This column is the third of four from Malawi and illustrates one of the ACNM Global Health Competencies. If you are interested in submitting a Notes from the Field column, please read the instructions for submission to be considered.
Addressing ACNM Global Health Competency #7 – Teaching/Learning Competency
What in my life, work, and education led to my recent position of teaching midwifery and helping to start a Midwifery Led Ward at Queen Elizabeth Central Hospital in Blantyre, Malawi?
Well, as the oldest of six siblings, teaching was part of my upbringing. For example, my sister and I ran a day care for our younger siblings and neighborhood children the summer before I entered 4th grade. I also became one of the neighborhood babysitters at age 12, often helping the children with their homework.
In college, I was one of ten organizers of the Johns Hopkins Tutoring Program, which paired inner city children from Baltimore with undergraduate tutors from Hopkins. This provided me with extensive teaching experience with the children at their homes and at Hopkins, as well as with the other tutors. The last I checked, that program had just celebrated its 50th anniversary and was continuing to serve as a model for helping young children while allowing undergraduates to gain an understanding of the broader community in which they live.
Immediately after college graduation, my husband, Chris, and I spent a year observing and studying school systems in Finland, Sweden, Norway, Denmark, West Germany, Poland, France, and England as part of a Watson Fellowship that he was awarded. We spent four months in Finland, teaching swimming and sailing at a summer camp for Helsinki children from broken families. We learned some Finnish from two gifted children who attended the camp.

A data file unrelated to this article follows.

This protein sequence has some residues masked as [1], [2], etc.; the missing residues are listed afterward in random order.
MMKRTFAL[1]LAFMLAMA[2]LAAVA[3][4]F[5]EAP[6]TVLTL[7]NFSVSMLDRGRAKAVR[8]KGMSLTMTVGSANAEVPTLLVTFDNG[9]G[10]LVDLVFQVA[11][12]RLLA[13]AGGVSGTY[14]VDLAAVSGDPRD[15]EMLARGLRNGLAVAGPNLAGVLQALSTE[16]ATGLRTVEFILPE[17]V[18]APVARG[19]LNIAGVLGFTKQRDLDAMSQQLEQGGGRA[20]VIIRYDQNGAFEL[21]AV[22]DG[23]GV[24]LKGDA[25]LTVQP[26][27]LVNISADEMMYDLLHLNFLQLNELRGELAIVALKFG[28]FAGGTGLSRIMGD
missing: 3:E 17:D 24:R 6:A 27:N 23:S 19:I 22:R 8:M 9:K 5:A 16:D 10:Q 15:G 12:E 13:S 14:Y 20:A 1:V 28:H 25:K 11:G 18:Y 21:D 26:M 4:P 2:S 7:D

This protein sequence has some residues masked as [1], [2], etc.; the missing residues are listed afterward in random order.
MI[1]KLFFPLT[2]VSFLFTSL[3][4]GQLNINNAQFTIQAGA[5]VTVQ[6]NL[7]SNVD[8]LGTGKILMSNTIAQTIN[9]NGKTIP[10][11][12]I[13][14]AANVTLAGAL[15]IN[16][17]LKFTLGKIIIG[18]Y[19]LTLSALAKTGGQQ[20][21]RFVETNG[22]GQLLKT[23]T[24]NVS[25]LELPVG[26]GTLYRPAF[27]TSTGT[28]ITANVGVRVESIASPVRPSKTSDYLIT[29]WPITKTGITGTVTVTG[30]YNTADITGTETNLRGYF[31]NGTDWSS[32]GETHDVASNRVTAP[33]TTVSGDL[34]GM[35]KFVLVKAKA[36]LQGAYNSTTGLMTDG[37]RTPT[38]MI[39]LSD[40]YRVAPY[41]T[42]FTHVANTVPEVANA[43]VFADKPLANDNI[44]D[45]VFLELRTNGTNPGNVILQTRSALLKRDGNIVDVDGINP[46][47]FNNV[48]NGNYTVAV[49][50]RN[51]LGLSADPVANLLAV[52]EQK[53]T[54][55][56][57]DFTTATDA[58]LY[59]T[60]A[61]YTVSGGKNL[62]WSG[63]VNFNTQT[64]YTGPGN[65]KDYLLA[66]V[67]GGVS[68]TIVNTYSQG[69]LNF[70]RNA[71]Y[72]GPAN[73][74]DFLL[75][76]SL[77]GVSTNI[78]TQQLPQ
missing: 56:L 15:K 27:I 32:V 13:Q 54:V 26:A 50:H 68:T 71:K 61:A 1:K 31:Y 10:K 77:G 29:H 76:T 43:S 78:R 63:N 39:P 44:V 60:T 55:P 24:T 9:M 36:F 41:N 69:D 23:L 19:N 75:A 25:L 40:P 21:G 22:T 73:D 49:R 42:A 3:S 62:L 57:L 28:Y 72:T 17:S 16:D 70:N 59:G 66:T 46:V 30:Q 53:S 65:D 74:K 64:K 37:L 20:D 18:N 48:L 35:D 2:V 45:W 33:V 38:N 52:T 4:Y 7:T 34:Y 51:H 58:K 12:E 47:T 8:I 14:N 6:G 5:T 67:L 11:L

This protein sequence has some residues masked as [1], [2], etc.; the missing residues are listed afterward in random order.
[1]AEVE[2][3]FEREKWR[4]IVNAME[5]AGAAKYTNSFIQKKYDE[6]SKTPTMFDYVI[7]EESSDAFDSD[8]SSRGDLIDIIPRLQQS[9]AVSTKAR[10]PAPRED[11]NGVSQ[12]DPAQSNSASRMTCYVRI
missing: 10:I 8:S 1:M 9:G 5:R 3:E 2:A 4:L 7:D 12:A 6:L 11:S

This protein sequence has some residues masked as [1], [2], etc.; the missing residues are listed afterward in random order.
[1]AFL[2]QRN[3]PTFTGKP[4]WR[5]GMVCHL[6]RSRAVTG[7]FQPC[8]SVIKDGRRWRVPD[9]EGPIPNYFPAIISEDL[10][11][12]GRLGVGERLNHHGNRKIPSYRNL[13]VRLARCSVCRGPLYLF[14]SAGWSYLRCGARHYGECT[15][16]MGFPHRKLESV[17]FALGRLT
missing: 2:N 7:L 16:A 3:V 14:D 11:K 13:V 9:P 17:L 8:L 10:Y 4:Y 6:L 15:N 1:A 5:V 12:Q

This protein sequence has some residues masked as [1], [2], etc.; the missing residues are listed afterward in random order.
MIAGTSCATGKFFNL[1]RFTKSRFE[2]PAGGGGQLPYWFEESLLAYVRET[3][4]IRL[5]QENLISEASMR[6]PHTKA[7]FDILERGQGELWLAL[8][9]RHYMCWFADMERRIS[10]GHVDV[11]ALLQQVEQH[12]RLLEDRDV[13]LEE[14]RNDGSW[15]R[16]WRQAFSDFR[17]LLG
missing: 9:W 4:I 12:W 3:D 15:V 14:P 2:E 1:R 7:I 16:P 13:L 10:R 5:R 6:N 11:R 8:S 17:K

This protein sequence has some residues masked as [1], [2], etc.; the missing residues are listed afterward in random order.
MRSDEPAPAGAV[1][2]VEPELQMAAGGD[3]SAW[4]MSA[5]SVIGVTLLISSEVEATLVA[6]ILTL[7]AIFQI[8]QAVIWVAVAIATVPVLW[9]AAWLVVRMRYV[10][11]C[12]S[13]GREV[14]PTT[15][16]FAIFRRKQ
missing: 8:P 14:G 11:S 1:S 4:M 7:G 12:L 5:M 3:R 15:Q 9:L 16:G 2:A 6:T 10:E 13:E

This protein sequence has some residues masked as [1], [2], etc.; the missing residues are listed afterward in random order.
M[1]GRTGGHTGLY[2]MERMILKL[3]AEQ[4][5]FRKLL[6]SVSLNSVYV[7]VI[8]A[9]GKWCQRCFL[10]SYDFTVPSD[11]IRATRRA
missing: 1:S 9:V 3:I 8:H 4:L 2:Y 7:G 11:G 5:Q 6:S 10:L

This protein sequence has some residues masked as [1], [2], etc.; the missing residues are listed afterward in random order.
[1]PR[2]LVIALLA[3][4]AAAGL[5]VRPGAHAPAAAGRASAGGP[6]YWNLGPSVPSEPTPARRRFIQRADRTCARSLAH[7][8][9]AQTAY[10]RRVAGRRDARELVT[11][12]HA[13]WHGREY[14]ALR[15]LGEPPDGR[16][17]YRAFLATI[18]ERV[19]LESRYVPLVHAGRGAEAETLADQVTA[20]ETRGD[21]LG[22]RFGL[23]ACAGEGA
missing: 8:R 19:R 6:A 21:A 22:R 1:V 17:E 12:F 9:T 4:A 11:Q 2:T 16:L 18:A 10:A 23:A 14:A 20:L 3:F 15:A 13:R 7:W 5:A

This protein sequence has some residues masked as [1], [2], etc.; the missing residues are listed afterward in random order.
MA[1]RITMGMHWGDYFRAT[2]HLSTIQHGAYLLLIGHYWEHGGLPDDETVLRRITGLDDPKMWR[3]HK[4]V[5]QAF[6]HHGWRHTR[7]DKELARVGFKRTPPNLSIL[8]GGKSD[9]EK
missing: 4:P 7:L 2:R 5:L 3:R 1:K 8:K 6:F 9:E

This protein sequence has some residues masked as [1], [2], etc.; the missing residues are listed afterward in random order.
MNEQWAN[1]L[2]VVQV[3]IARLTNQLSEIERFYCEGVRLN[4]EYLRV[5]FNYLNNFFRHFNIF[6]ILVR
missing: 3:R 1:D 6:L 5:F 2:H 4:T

Wanting to apply some of the ideas we had learned from our Baltimore and European experiences, we then traveled to Kenya, East Africa. Due to chance, good luck, and some ingenuity, we made contact with key people who wanted to see a secondary school develop in the Siaya District of Nyanza Province, not far from Uganda. We had money left from the Watson Fellowship, so we were true volunteers, requiring only housing and two bicycles for the four-mile ride from our house to the school each day. Once we established ourselves at the school and in the community, we decided to join the Peace Corps as this would allow us to have a monthly allowance and health insurance coverage. We became “field enrollees” and continued to develop Barding Secondary School. We ended up teaching at and developing that school for four years.
One of our unusual teaching ideas that worked well was the concept of having the students not only study the subjects outlined in the national curriculum, but also learn practical skills such as building a latrine, a water tank, and classrooms. We worked side by side with the students, having each Form I class build one structure for the school. We and the students continually improved our skills, and our final year saw the completion of a teacher’s house and water tank on the school compound. These physical structures gave us all a sense of accomplishment and pride in our work; they are still standing and serving the school today! I also taught basic sewing skills to the few girls who attended the school.